Double Up: N E U T R O P I A And The Quest For Happiness

Double Up is a monthly series spotlighting independent game developers in New Zealand. Each month an article and an interview will focus on a new and interesting gaming experience.


It’s fair to say that modern games aren’t too happy. The grimdark and combat heavy nature of many games isn’t a new observation, and you’d be hard pressed to find any major game companies outside of Nintendo focusing on lighthearted and fun experiences. It’s no surprise then, that indie developers have filled this vacuum with games and interactive pieces that cover a huge range of emotions. The upcoming iOS game N E U T R O P I A is explicitly about happiness. Maintaining and spreading happiness is the foundation of the game, the cornerstone of its mechanics, and the ethos behind the game’s creation. In this slick and thoughtful 2D puzzle game the player must transform ennui-ridden cubes into beacons of joy, spreading happiness throughout the world.

Every level starts out as a blank canvas. Grey cubes sit patiently amongst the clean dividing lines that make up the level, their faces vacantly displaying the number zero. Tapping on one of them generates a pulse of activity – the world turns crimson as other cubes morph into spinning red characters, their minus one value displayed above a sad face. The cube you picked, however, turns yellow. Its value of plus one can be increased by converting neutral grey cubes, or bumping against other happy squares. Eventually you gather a little posse of happiness, their value cap of plus eleven morphing into a smiley face. Bumping up against a negative cube will take you down a number, eventually draining you of all your joy. Similarly, negative cubes lose their bite when hit and can become neutral again. The goal of N E U T R O P I A is to convert the negative cubes and bring peace to the level, all while navigating tight mazes and cunning traps.

neutropia level start

The true stars of N E U T R O P I A are the cubes themselves. Imbued with more personality than a cube has any right to have, they make N E U T R O P I A a joy to play. Grey cubes that want nothing to do with you will plainly tell you to stop tapping them. Yellow cubes with joyfully shout “Get greys!” and whiz around the map. If you inadvertently select a red cube, it will pulse and squirm, yelling at you to let go of them. Jovial clusters of yellow cubes can be made by tapping on a happy square and summoning the others from across the map. While together they’ll wiggle happily, and sometimes go kaleidoscopic as a dance party starts up. Navigating N E U T R O P I A’s levels with these odd little characters makes the game a fun exploration rather than a challenge. The game doesn’t present itself as an object to beat, but as an experience to be had. Gliding your cubes around the map to the hopeful techno soundtrack is an oddly absorbing experience, each level being short enough to tempt you into playing the next one, and the one after that.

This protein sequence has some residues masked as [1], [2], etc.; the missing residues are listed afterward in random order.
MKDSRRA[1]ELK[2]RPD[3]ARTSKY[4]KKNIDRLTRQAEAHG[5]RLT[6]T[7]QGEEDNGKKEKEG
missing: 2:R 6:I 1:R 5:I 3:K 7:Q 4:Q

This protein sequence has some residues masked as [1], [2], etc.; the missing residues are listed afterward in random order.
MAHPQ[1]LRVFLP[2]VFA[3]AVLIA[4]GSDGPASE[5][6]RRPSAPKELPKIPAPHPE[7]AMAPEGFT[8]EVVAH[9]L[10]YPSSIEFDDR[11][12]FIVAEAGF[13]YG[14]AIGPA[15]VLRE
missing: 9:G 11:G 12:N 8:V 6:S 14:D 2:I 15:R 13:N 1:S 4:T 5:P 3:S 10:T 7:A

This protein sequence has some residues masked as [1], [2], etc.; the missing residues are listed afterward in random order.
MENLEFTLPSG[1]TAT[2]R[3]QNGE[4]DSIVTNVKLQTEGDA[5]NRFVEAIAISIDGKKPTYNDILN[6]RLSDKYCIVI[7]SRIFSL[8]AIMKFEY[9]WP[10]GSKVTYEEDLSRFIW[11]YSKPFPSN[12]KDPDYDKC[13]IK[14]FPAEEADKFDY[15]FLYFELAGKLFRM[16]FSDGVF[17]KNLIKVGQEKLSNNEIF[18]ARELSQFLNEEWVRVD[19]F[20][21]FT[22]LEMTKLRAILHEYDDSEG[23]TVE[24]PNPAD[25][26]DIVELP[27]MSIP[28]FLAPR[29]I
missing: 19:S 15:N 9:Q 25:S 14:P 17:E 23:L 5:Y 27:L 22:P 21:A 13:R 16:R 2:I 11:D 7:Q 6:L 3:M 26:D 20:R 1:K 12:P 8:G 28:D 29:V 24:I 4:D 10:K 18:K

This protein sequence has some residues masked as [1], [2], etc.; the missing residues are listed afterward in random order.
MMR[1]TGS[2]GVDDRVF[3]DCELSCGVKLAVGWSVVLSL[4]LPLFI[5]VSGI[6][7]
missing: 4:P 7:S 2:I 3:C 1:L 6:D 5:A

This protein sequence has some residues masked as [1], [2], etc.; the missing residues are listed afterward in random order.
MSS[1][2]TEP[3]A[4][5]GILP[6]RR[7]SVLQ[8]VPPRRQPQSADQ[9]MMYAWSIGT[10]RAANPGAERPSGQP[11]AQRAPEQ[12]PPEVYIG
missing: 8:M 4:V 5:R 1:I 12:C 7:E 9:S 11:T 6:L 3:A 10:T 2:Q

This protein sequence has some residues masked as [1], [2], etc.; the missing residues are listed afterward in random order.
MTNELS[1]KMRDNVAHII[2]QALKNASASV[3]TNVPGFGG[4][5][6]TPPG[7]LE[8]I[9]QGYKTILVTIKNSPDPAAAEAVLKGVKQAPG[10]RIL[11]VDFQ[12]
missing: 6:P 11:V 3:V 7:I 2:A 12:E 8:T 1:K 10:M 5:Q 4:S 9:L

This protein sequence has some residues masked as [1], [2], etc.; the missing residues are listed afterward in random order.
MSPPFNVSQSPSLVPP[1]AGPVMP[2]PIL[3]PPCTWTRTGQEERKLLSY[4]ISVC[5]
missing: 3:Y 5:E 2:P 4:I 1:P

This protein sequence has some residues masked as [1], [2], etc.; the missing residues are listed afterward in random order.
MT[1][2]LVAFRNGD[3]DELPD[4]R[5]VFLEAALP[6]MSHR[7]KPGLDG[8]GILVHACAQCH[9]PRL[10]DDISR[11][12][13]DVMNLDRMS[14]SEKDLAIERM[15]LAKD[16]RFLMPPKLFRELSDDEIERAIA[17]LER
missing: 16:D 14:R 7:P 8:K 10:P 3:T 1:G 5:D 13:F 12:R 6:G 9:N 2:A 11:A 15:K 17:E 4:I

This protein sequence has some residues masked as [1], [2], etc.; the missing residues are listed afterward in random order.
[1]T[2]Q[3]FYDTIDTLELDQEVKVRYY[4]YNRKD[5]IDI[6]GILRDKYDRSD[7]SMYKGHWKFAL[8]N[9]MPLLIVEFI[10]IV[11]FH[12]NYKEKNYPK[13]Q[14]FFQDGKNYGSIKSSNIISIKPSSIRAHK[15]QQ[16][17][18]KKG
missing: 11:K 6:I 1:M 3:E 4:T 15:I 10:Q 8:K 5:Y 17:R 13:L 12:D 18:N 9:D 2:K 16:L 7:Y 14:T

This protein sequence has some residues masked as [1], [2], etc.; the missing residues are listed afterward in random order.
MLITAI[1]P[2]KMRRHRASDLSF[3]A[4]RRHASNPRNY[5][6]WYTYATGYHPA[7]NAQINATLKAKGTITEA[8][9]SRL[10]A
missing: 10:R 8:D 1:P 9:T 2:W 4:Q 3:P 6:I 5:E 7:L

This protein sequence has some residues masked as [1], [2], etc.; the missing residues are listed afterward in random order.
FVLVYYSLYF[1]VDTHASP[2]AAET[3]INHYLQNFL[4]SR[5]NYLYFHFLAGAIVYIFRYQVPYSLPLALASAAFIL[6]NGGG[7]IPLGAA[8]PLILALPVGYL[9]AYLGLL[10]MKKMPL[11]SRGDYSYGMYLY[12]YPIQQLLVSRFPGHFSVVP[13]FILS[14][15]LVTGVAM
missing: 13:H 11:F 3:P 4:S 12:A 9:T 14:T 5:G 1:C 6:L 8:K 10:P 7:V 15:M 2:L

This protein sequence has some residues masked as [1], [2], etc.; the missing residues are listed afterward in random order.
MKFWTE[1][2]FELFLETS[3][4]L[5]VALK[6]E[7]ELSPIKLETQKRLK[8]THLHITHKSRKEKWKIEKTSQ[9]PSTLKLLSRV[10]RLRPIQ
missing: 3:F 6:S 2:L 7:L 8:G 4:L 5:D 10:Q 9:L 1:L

neutropia citadel

N E U T R O P I A differs from other puzzle games in its abstraction. While similar games create worlds with grassy platforms and themed characters, N E U T R O P I A is content with the inherent ambiguity of controlling small numbered cubes. The player can project whatever they like onto the game. Are they a crusader for happiness, bringing light and colour to a dull world? Or are they stuck in a never-ending war between anger and joy, a balancing act with an enforced outcome? The game brings up these questions but leaves you to answer them. In N E U T R O P I A happiness is a choice, something that is consciously developed and built upon. It is both amplified and diminished by interaction, becoming a fragile and precious resource. Although the idea of simply choosing to be happy is a contentious one, N E U T R O P I A uses this to empower the player. With enough guile and cunning happiness can be found and kept, casting out the sharp little demons lurking in the corner.

Although somewhat marred by a frustrating puzzle or imprecise controls, the core ideas in N E U T R O P I A shine through. Although the number is constantly increasing, there are few games that take the abstract concepts of emotions and human experience then decide to play around with them. N E U T R O P I A has a strong sense of what it is and what it wants to be, but still has so much potential to grow and explore new ideas. Wherever future development may take it, you can rest assured that N E U T R O P I A will always want to be your friend.

N E U T R O P I A is planned to be released on iOS, follow @NEUTROPIA on Twitter for more information.

Author’s disclaimer: I was part of public beta testing for N E U T R O P I A. All opinions are my own.

Victoria Smith

Victoria Smith

Victoria is an Auckland based game artist who loves writing big words about small games. Intrigued by the power of interactive media, she loves to merge language, art and games into something that is hopefully interesting.

More Posts

Follow Me:
TwitterLinkedIn

Tagged with:     ,

About the author /


Victoria Smith

Victoria is an Auckland based game artist who loves writing big words about small games. Intrigued by the power of interactive media, she loves to merge language, art and games into something that is hopefully interesting.

Post your comments

Your email address will not be published. Required fields are marked *